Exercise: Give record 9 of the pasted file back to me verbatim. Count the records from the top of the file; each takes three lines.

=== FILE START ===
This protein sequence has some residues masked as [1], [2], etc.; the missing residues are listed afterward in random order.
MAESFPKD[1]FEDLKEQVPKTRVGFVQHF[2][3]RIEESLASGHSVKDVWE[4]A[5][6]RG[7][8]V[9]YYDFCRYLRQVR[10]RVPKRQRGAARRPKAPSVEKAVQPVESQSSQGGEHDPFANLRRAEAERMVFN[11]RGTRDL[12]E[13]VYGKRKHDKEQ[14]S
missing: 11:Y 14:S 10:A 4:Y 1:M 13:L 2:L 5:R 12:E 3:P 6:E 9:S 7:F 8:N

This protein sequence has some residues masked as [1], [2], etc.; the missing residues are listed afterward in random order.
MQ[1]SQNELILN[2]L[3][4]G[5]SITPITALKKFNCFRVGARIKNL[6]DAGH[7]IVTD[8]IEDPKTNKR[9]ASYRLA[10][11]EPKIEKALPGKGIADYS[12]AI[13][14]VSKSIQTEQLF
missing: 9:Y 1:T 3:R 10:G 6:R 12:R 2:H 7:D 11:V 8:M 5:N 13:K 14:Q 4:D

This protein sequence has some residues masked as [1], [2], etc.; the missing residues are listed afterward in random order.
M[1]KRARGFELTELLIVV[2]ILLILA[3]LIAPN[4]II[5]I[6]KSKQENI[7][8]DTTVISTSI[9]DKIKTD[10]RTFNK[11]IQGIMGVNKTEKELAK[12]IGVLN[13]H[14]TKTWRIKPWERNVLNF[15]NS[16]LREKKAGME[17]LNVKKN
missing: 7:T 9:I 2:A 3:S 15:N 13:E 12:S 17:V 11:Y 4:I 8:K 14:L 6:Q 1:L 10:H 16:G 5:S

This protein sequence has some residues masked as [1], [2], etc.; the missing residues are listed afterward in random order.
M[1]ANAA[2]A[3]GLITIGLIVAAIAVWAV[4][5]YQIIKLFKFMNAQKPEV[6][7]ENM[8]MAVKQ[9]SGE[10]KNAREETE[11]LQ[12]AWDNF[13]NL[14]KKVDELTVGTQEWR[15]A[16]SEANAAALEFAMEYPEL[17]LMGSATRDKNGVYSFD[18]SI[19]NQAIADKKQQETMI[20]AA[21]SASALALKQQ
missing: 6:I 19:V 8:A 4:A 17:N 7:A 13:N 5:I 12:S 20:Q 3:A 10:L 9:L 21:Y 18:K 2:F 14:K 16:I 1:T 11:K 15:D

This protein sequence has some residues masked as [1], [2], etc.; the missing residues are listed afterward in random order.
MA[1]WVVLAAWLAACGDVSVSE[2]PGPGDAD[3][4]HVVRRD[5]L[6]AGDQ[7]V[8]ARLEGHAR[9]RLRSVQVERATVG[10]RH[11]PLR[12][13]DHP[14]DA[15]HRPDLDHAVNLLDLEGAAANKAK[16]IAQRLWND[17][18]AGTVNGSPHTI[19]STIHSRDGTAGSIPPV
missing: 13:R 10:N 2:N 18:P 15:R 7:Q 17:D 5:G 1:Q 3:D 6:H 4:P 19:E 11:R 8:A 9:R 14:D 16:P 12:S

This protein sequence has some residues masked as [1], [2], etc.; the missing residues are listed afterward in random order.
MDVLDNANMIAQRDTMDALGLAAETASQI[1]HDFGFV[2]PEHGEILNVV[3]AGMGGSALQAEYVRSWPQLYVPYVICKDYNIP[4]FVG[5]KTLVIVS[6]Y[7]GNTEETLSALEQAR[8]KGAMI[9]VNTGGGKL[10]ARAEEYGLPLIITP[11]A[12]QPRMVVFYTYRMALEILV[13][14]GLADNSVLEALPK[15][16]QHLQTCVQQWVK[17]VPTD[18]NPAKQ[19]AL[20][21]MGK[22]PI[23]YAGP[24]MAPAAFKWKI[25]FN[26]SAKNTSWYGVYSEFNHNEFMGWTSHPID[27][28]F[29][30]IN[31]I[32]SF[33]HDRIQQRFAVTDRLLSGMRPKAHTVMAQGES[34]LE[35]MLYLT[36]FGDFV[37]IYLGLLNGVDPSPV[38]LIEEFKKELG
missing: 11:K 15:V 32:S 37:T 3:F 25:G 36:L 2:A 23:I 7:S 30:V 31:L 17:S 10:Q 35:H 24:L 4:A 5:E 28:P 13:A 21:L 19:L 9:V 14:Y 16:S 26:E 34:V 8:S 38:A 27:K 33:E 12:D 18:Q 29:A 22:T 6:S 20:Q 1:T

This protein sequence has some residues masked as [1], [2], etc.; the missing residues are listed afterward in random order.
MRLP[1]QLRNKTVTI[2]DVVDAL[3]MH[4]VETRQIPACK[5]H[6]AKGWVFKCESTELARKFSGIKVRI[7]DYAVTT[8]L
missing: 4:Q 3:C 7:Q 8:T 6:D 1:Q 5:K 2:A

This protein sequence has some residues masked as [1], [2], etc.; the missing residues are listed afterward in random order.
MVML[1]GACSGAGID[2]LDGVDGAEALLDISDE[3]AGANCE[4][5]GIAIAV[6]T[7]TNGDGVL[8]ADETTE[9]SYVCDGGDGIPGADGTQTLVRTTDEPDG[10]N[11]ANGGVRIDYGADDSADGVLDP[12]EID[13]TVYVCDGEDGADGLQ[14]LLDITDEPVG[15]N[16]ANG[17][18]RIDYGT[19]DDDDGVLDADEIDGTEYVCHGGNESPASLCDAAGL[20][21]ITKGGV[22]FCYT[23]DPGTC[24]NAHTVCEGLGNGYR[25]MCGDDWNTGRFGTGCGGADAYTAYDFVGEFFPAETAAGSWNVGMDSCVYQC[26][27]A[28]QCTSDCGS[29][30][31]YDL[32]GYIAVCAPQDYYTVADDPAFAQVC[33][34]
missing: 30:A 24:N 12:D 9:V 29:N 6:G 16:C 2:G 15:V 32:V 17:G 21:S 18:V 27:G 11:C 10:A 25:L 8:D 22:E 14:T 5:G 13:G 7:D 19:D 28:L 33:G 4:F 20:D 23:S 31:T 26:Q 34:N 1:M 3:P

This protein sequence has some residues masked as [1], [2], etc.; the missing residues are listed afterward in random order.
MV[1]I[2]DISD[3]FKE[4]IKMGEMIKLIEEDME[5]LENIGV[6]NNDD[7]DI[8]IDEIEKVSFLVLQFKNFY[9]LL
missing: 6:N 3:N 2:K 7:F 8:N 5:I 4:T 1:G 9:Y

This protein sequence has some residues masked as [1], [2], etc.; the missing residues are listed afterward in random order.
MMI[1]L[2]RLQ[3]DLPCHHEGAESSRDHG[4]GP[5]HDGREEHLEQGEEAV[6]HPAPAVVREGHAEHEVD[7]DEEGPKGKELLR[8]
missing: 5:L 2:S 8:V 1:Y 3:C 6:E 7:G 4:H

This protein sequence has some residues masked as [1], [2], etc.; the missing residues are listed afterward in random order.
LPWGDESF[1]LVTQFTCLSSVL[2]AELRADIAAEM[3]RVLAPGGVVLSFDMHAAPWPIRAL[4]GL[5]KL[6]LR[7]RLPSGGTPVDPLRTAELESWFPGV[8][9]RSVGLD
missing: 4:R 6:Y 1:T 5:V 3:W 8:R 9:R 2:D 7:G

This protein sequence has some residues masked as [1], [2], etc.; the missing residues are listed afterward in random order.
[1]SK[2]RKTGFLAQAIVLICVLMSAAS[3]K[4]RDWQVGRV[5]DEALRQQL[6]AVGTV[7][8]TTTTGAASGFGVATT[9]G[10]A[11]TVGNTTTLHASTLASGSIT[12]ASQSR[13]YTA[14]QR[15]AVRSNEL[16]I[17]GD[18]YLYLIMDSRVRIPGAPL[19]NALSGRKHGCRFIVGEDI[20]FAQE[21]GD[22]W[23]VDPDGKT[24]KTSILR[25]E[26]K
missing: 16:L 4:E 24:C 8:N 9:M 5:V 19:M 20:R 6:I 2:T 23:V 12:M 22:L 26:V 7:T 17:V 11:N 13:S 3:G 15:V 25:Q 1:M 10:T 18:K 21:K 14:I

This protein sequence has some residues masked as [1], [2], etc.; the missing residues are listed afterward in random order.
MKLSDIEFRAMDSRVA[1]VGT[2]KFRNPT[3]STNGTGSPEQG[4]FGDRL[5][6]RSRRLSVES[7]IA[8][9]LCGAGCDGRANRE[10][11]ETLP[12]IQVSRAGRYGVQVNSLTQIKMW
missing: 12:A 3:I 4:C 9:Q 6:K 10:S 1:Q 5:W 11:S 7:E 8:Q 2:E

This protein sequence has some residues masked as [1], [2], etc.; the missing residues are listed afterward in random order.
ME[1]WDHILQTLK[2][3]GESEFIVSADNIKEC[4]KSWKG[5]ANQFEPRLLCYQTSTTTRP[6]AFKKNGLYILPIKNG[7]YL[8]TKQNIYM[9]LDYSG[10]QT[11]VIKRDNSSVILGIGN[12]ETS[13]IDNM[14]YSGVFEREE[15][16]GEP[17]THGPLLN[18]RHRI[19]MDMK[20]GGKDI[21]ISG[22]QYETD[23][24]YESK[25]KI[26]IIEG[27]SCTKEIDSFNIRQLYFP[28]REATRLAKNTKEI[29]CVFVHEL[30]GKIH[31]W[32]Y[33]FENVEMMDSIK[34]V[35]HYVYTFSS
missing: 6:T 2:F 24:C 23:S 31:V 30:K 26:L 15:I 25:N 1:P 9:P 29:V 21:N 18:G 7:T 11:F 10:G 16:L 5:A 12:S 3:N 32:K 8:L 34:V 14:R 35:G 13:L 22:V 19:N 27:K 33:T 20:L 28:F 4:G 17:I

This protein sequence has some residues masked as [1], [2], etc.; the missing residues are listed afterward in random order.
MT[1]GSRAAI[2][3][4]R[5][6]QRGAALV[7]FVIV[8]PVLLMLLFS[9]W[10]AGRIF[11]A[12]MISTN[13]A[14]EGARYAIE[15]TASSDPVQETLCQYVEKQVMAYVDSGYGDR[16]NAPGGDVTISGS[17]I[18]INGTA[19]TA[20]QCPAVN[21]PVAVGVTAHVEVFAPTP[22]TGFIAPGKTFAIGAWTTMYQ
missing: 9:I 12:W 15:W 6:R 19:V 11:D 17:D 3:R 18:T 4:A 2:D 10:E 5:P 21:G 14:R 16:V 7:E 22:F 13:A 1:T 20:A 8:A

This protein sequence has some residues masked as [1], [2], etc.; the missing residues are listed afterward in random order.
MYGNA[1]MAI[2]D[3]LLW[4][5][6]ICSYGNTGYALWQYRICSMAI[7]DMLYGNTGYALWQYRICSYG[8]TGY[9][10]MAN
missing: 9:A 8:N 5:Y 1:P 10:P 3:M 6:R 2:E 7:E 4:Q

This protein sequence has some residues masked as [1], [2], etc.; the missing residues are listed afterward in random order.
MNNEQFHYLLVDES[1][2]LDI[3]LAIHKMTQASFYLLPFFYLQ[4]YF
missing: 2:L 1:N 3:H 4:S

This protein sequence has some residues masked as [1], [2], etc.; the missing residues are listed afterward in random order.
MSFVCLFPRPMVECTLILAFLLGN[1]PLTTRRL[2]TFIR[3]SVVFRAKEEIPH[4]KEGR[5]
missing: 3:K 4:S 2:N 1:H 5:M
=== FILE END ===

This protein sequence has some residues masked as [1], [2], etc.; the missing residues are listed afterward in random order.
MV[1]I[2]DISD[3]FKE[4]IKMGEMIKLIEEDME[5]LENIGV[6]NNDD[7]DI[8]IDEIEKVSFLVLQFKNFY[9]LL
missing: 6:N 3:N 2:K 7:F 8:N 5:I 4:T 1:G 9:Y